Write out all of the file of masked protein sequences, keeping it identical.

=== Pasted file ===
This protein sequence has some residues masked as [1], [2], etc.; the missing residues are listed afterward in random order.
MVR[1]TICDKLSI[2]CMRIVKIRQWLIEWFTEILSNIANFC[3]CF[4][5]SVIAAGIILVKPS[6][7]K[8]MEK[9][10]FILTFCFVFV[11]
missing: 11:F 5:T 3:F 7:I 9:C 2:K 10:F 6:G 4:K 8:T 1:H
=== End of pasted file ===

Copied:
This protein sequence has some residues masked as [1], [2], etc.; the missing residues are listed afterward in random order.
MVR[1]TICDKLSI[2]CMRIVKIRQWLIEWFTEILSNIANFC[3]CF[4][5]SVIAAGIILVKPS[6][7]K[8]MEK[9][10]FILTFCFVFV[11]
missing: 11:F 5:T 3:F 7:I 9:C 2:K 10:F 6:G 4:K 8:T 1:H